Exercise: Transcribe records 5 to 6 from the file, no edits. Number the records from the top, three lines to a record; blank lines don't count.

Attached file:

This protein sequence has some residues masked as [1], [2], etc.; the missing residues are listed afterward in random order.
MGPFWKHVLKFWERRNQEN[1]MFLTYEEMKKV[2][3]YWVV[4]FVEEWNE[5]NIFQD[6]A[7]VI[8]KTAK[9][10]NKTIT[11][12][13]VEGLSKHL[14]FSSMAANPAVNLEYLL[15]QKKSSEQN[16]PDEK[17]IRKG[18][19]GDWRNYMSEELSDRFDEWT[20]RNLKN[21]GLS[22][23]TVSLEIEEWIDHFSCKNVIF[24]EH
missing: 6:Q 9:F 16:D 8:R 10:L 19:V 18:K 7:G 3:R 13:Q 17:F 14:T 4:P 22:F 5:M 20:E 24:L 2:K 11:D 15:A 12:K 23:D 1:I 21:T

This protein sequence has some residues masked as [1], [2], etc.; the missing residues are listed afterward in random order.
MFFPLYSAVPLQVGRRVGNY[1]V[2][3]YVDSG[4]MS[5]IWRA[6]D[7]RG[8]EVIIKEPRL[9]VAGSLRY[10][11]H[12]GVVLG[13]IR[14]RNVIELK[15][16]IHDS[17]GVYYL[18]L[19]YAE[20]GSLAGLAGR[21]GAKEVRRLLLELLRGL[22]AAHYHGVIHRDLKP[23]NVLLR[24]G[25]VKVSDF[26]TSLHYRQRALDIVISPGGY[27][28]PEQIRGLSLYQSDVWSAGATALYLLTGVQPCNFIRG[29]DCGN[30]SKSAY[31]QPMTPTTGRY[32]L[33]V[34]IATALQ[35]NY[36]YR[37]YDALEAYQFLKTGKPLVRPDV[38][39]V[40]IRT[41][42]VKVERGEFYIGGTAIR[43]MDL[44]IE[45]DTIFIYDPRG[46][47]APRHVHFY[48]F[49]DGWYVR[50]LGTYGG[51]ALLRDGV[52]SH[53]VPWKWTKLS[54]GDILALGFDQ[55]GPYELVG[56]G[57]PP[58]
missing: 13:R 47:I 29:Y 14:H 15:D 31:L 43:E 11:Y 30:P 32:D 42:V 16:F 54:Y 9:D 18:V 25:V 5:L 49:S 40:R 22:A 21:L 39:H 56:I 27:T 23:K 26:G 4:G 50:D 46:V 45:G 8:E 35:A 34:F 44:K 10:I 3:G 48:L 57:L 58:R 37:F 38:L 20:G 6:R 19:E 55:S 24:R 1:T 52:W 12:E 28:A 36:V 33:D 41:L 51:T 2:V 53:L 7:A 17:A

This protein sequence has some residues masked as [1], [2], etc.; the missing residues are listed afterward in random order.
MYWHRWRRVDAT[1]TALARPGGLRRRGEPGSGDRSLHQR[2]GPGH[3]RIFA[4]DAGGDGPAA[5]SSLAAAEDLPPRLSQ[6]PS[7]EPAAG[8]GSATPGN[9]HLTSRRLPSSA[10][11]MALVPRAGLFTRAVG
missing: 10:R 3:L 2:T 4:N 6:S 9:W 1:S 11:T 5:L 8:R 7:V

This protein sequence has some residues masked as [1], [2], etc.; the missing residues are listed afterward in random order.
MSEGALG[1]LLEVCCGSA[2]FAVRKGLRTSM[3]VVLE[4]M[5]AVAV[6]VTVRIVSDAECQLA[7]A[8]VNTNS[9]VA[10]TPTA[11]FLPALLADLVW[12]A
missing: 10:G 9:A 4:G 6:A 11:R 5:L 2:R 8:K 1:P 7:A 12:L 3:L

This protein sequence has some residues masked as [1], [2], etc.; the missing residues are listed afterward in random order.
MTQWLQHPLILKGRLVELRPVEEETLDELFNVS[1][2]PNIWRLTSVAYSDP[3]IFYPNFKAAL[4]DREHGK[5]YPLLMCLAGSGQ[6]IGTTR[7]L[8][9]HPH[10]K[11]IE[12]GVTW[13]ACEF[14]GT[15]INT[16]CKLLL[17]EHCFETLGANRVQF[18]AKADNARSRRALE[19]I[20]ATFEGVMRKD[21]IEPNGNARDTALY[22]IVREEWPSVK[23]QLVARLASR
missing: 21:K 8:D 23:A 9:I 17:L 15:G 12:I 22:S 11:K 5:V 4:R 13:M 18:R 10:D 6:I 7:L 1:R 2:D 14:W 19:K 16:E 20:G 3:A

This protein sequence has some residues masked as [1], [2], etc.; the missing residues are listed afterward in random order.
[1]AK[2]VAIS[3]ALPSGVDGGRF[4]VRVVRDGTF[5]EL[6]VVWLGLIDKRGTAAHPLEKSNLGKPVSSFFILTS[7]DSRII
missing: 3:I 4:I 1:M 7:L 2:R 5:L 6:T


This protein sequence has some residues masked as [1], [2], etc.; the missing residues are listed afterward in random order.
MTQWLQHPLILKGRLVELRPVEEETLDELFNVS[1][2]PNIWRLTSVAYSDP[3]IFYPNFKAAL[4]DREHGK[5]YPLLMCLAGSGQ[6]IGTTR[7]L[8][9]HPH[10]K[11]IE[12]GVTW[13]ACEF[14]GT[15]INT[16]CKLLL[17]EHCFETLGANRVQF[18]AKADNARSRRALE[19]I[20]ATFEGVMRKD[21]IEPNGNARDTALY[22]IVREEWPSVK[23]QLVARLASR
missing: 21:K 8:D 23:A 9:I 17:L 15:G 12:I 22:S 11:K 5:V 4:R 13:M 18:R 10:D 6:I 7:L 1:R 2:D 14:W 19:K 16:E 20:G 3:A

This protein sequence has some residues masked as [1], [2], etc.; the missing residues are listed afterward in random order.
[1]AK[2]VAIS[3]ALPSGVDGGRF[4]VRVVRDGTF[5]EL[6]VVWLGLIDKRGTAAHPLEKSNLGKPVSSFFILTS[7]DSRII
missing: 3:I 4:I 1:M 7:L 2:R 5:L 6:T